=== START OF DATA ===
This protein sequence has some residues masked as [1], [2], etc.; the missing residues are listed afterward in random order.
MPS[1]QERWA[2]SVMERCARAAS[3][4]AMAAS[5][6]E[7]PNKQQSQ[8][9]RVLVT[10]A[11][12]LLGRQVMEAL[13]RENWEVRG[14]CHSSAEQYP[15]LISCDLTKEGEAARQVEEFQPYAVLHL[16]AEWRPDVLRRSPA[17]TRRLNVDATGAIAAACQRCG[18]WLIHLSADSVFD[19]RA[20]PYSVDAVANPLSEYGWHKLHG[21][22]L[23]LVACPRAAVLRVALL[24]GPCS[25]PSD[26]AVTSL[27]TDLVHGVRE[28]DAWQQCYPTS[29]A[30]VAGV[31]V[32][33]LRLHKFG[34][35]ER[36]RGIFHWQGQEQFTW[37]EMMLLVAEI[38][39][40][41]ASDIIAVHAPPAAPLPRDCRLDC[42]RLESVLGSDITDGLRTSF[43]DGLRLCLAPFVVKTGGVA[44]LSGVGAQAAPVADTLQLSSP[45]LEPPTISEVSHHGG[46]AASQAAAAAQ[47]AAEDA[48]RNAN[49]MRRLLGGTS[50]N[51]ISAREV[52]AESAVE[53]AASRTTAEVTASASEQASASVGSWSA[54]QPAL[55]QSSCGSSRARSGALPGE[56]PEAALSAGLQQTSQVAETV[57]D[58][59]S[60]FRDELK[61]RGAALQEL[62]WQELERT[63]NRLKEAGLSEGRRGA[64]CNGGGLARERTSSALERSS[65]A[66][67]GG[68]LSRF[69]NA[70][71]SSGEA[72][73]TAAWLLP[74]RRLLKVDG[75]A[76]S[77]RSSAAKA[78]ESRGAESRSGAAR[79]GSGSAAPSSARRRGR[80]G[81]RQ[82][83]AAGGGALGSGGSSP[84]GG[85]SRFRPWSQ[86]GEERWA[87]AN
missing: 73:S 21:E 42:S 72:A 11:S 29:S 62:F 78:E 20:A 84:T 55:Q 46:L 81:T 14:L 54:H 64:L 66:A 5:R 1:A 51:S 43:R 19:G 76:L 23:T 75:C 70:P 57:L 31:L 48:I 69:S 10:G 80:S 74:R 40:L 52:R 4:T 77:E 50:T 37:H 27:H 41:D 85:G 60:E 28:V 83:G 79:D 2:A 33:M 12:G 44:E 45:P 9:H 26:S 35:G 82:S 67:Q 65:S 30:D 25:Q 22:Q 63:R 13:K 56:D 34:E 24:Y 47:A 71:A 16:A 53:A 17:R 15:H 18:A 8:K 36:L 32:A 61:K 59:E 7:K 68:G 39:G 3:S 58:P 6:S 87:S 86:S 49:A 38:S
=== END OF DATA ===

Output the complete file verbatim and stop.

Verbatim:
This protein sequence has some residues masked as [1], [2], etc.; the missing residues are listed afterward in random order.
MPS[1]QERWA[2]SVMERCARAAS[3][4]AMAAS[5][6]E[7]PNKQQSQ[8][9]RVLVT[10]A[11][12]LLGRQVMEAL[13]RENWEVRG[14]CHSSAEQYP[15]LISCDLTKEGEAARQVEEFQPYAVLHL[16]AEWRPDVLRRSPA[17]TRRLNVDATGAIAAACQRCG[18]WLIHLSADSVFD[19]RA[20]PYSVDAVANPLSEYGWHKLHG[21][22]L[23]LVACPRAAVLRVALL[24]GPCS[25]PSD[26]AVTSL[27]TDLVHGVRE[28]DAWQQCYPTS[29]A[30]VAGV[31]V[32][33]LRLHKFG[34][35]ER[36]RGIFHWQGQEQFTW[37]EMMLLVAEI[38][39][40][41]ASDIIAVHAPPAAPLPRDCRLDC[42]RLESVLGSDITDGLRTSF[43]DGLRLCLAPFVVKTGGVA[44]LSGVGAQAAPVADTLQLSSP[45]LEPPTISEVSHHGG[46]AASQAAAAAQ[47]AAEDA[48]RNAN[49]MRRLLGGTS[50]N[51]ISAREV[52]AESAVE[53]AASRTTAEVTASASEQASASVGSWSA[54]QPAL[55]QSSCGSSRARSGALPGE[56]PEAALSAGLQQTSQVAETV[57]D[58][59]S[60]FRDELK[61]RGAALQEL[62]WQELERT[63]NRLKEAGLSEGRRGA[64]CNGGGLARERTSSALERSS[65]A[66][67]GG[68]LSRF[69]NA[70][71]SSGEA[72][73]TAAWLLP[74]RRLLKVDG[75]A[76]S[77]RSSAAKA[78]ESRGAESRSGAAR[79]GSGSAAPSSARRRGR[80]G[81]RQ[82][83]AAGGGALGSGGSSP[84]GG[85]SRFRPWSQ[86]GEERWA[87]AN
missing: 73:S 21:E 42:S 72:A 11:S 29:S 62:F 78:E 20:A 84:T 55:Q 46:L 81:T 14:L 54:H 64:L 66:A 5:R 1:A 51:S 43:R 19:G 76:L 23:T 75:C 70:P 57:L 31:L 48:I 69:S 10:G 80:S 74:R 40:L 52:R 4:T 77:E 50:T 37:H 27:H 41:D 85:G 60:E 28:V 83:G 79:D 2:A 33:M 12:G 44:E 45:P 9:H 26:S 35:G 82:S 67:Q 65:S 30:D 25:Q 22:Q 63:R 13:K 56:D 34:E 24:Y 47:A 71:A 16:A 53:A 17:R 15:H 18:A 8:K 36:L 32:A 61:K 59:E 7:K 68:G 39:G 3:S 58:P 6:S 87:S 86:S 49:A 38:S